A key milestone to ensure safe technology is incorporated into modern vehicles and other autonomous systems. Similarly, our Magillem SoC integration Automation Software also received its ISO 26262 TCL1 functional safety certification, further expanding upon Arteris’s ongoing commitment, to support mission-critical safety applications. The strong focus on automotive was recognized in the fourth quarter, with Arteris being awarded the Autonomous Vehicle Technology of the Year Award by AutoTech Breakthrough. Finally, in the fourth quarter, Arteris achieved ISO 9001 Quality Management System certification, further supporting customer confidence in our commitment, to product and process quality. Currently, certain macroeconomic dynamics, including geopolitical uncertainties and the U.S. BIS restrictions with respect to China U.S. trade, continue to impact our business.

While these dynamics do create near-term headwinds, we believe that the scale and scope of our long-term opportunity remains robust. This is illustrated by a robust product pipeline, of new system technologies and solid relationships, with some of the largest electronics companies in the world, who continue to innovate in exciting areas, such as general AI and autonomous driving. With that, I’ll turn it over to Nick to discuss our financial results in more detail.

Nicholas Hawkins: Thank you, Charlie, and good afternoon, everyone. As I review our fourth quarter and full year results today, please note that I’ll be referring to non-GAAP metrics. A reconciliation of GAAP to non-GAAP financials, is included in today’s earnings release, which is available on our website. Total revenue for the fourth quarter was $12.5 million, up 12% year-over-year and above the top end of our guidance range. At the end of the fourth quarter, annual contract value or ACV, plus trailing 12-month variable royalties, and other revenue was $56.1 million, also above the top end of our guidance range. Remaining performance obligations, or RPO, at the end of the fourth quarter was $72.7 million, representing 26% year-over-year growth, going through its highest level, on record for Arteris.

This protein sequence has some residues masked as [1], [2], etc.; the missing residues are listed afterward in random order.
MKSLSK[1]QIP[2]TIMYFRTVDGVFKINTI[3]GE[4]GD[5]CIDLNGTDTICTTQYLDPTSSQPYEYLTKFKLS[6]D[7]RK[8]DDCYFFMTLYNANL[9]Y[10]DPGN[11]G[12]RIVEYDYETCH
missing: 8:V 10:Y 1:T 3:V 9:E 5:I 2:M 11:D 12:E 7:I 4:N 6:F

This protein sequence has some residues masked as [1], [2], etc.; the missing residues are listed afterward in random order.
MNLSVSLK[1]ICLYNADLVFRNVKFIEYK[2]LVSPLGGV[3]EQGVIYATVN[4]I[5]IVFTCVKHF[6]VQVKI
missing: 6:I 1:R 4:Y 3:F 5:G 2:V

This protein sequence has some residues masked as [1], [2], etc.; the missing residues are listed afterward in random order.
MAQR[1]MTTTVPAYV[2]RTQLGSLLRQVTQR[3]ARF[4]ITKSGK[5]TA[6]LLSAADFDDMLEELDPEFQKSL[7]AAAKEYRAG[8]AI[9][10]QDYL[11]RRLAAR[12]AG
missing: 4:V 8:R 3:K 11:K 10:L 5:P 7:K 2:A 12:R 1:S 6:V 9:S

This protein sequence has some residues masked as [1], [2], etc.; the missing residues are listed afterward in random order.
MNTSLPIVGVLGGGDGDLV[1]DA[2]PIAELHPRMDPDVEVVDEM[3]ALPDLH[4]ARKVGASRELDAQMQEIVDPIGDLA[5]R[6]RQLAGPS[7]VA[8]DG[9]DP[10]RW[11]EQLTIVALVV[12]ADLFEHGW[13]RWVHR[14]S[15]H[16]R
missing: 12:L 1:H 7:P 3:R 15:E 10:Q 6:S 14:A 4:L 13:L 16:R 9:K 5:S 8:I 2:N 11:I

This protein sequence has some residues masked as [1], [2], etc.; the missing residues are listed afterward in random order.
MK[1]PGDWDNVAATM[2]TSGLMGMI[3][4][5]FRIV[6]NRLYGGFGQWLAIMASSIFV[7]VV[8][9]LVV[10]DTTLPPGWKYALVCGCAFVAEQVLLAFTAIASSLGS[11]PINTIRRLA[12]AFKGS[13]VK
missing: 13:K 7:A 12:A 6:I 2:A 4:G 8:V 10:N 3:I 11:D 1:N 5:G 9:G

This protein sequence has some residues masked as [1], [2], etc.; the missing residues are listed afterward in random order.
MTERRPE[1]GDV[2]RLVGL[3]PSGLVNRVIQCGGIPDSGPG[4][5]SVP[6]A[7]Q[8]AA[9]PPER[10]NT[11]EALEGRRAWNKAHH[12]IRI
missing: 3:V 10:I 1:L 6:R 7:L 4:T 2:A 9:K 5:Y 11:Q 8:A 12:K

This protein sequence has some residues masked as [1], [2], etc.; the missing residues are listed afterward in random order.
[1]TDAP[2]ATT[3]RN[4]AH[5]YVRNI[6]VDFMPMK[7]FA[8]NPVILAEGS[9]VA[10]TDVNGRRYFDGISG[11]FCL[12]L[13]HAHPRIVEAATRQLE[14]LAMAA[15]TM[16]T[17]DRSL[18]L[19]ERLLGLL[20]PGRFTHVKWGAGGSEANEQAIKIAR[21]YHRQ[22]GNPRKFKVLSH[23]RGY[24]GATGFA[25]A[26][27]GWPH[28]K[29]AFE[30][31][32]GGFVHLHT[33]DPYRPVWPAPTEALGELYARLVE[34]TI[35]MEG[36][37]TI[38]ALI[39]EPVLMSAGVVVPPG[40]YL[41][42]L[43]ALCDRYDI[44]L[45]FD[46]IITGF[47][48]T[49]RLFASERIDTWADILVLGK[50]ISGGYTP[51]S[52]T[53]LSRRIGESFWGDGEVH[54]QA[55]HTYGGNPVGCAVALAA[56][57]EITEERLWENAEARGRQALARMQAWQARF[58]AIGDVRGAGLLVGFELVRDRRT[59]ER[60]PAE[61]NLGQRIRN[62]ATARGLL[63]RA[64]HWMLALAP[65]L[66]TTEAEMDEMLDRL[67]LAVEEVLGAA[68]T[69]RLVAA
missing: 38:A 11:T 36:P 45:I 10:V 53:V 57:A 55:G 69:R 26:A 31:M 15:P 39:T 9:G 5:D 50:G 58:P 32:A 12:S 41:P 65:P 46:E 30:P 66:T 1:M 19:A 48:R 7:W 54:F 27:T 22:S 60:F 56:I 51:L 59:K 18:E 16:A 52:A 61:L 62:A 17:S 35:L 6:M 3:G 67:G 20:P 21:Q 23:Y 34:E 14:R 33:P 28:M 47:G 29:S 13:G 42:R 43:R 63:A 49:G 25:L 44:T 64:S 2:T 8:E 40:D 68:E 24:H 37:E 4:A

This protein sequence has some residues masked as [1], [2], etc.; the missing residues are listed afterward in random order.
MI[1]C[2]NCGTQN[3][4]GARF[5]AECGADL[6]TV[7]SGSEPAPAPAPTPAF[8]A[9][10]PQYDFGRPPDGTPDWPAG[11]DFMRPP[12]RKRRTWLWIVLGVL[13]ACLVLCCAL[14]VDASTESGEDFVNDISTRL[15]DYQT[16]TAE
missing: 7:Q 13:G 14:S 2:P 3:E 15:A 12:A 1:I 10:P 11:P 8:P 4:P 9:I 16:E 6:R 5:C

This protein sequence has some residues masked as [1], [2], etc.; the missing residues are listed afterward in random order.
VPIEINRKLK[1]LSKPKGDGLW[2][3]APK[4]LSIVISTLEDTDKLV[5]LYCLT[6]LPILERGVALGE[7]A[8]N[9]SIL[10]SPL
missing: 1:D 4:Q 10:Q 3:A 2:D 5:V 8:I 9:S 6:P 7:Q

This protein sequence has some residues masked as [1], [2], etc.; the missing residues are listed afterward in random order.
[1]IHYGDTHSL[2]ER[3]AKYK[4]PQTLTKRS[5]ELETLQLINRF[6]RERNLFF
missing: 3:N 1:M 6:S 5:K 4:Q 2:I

GAAP gross profit for the quarter was $11.1 million, representing a gross margin of 88%. Non-GAAP gross profit for the quarter was $11.3 million, representing gross margin of 90%. Total GAAP operating expense for the fourth quarter was $20.3 million, compared to $20.4 million in the third quarter, down 1% sequentially. Non-GAAP operating expense in the quarter was $16.8 million, flat sequentially. As we’ve done throughout 2023, we will continue to proactively and prudently manage operating expenses, limiting spending to strategically critical areas. GAAP operating loss for the fourth quarter was $9.2 million, compared to a loss of $9.1 million in the year ago period. Non-GAAP operating loss was $5.5 million, or 44%, compared to a loss of $5.8 million in the year ago period.

Net loss in the quarter was $10.5 million, or diluted net loss per share of $0.29. Non-GAAP net loss in the quarter was $6.8 million, or diluted net loss per share of $0.18, based on approximately 36.8 million weighted average diluted shares outstanding. Turning now to the balance sheet and cash flow. We ended the quarter with $53 million in cash, cash equivalents and investments. Cash flow used in operations was approximately $3 million in the quarter, free cash flow, which includes capital expenditure was approximately negative $3.4 million, coming in better than the top end of our guidance range. Moving on to our annual results. Total revenue for 2023 was $53.7 million, up 7% year-over-year, reflecting our switch to a fully ratable revenue model, at the end of the second quarter.